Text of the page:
But it was on the Internet

“Everyone is entitled to their own opinion, but not their own facts.” Sen. Daniel Patrick Moynihan

Nevada’s primary election is June 14. Voting is one of the most important things we do. When we vote, we should make sure we are using facts to guide our decisions, not misguided opinions or even flat-out lies.

One source voters draw from is the Internet. This is fine as long as it’s recognized that there are many untrue claims on the Internet. Once information, true or false, is out there, it’s almost impossible to stop. Unfortunately, too many people think like the woman in an old insurance commercial: “They can’t put it on the Internet if it’s not true.”

As Stephen Colbert famously said, “The facts have a well-known liberal bias.” Because of this, many conservatives claim that fact check sites such as Snopes are run by liberals. Why? Because these sites are constantly debunking false claims, which usually come from conservative sources. Instead of verifying their facts, conservatives just blame “liberals.” That’s easier than changing their world view. And no, George Soros does not own Snopes or any other fact-checking site.

A recent claim, debunked in a Letter to the Editor and retracted in a second letter, is that children born here of undocumented parents receive $17,000 a year from our government. In fact, this is the cost per year to take care of Unaccompanied Minors (children) who arrive here from other countries, usually from Central America. Of course, there are alternatives to spending this money to feed, clothe, house, and supervise these children while they are here.

When children arrive at the border, the border guards could bodily throw them back into Mexico. Or they could put the children in cages, padlock the cage, and wait for the children to die. After they’re dead, empty the cage and use it again. For a minimal cost – cage and padlock – the problem has been solved. Or we could act humanely and take care of these children, which costs money, until their case is settled and they are admitted or sent back home, where they will probably be murdered or worse. The “pro-life” party thinks saving money is more important than saving these lives. That’s their right, but please base these opinions on facts.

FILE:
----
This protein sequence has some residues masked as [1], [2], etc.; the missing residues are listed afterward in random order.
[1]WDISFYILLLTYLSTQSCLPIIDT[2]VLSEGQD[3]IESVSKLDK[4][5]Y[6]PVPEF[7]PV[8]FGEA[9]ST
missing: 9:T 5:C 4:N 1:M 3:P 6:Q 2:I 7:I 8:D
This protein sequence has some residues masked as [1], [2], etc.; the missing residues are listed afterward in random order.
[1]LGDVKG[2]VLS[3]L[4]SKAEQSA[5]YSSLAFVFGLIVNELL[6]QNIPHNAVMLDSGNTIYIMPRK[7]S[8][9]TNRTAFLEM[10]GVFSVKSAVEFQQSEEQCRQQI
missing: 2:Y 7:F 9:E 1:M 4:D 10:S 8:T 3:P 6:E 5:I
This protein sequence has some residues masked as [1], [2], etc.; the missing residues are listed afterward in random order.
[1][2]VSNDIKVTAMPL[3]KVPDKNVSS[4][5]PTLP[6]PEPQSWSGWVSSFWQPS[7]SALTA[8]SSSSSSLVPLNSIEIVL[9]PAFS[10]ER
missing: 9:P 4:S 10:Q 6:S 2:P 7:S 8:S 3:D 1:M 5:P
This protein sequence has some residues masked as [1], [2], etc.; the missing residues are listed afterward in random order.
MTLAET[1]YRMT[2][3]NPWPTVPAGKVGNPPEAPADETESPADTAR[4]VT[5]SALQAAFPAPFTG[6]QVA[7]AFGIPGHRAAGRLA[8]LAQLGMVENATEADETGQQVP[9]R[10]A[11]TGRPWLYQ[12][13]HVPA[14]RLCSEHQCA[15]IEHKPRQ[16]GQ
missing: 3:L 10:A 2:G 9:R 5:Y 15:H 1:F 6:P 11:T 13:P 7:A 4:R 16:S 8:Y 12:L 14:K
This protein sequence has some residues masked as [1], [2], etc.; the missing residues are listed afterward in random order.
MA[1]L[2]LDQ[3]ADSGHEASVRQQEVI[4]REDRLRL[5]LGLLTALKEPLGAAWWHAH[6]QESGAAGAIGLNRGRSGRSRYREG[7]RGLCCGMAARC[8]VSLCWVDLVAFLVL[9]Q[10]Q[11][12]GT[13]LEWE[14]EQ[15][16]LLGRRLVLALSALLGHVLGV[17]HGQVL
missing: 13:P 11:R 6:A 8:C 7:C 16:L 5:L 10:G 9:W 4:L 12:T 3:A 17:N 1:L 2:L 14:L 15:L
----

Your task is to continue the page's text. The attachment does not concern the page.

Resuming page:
Another fallacy is that President Obama tried to give himself and others a 17 percent raise. This is referring to a budget item concerning pensions and other allowances for former presidents, under the 1958 Former Presidents Act. Congress wants to cut the allowances; Obama wants to increase them. Last year, George W. Bush got around $1 million from us taxpayers. I wouldn’t mind seeing his remuneration cut, but this story is about something most presidents have done since 1958. It’s not unique to Obama. But again, a great chance to spread a lie when the truth is far less interesting.

A perennial email claims that Obama cancelled the National Day of Prayer. Not only has the president issued a proclamation every year, but in 2010 a federal court ruling that said such proclamations are unconstitutional; Obama challenged that ruling. Obama is fighting to keep this observance. His thanks? Lies from the Right.

Another claim says that Obama is the only president who hasn’t visited the D-Day Monument on D-Day, implying that other presidents visited many times. In fact, Obama visited the American Cemetery in Normandy on June 6, 2009, and again on June 6, 2014. Reagan visited once, in 1984. Clinton visited once in 1994, and GW Bush visited in 2004. Once again, the accusation is untrue, but easy to swallow by those who want to believe the worst.

Here are a few facts contradicting much of the garbage spewed on the Internet. Under Obama, the U.S. trade deficit has shrunk by 24 percent. The budget deficit has been cut by over 67 percent. Over 12 million net new jobs have been created since March 2010. Unemployment is at historic lows. And the number of undocumented people in the U.S. has shrunk from about 12 million in 2008 to 10.9 million in 2014, a decrease of 9 percent. All of these facts can be easily verified.

To have an intelligent discussion about our differences, it’s important to make sure our claims are based on truth. We can disagree on taxes, spending, immigration, and other policies, but we should all start from the same facts. Don’t let spurious emails mislead you. Do your research and vote based on reality, not fantasy.

Jeanette Strong, whose column appears every other week, is a Nevada Press Association award-winning columnist. She may be reached at news@lahontanvalleynews.com.

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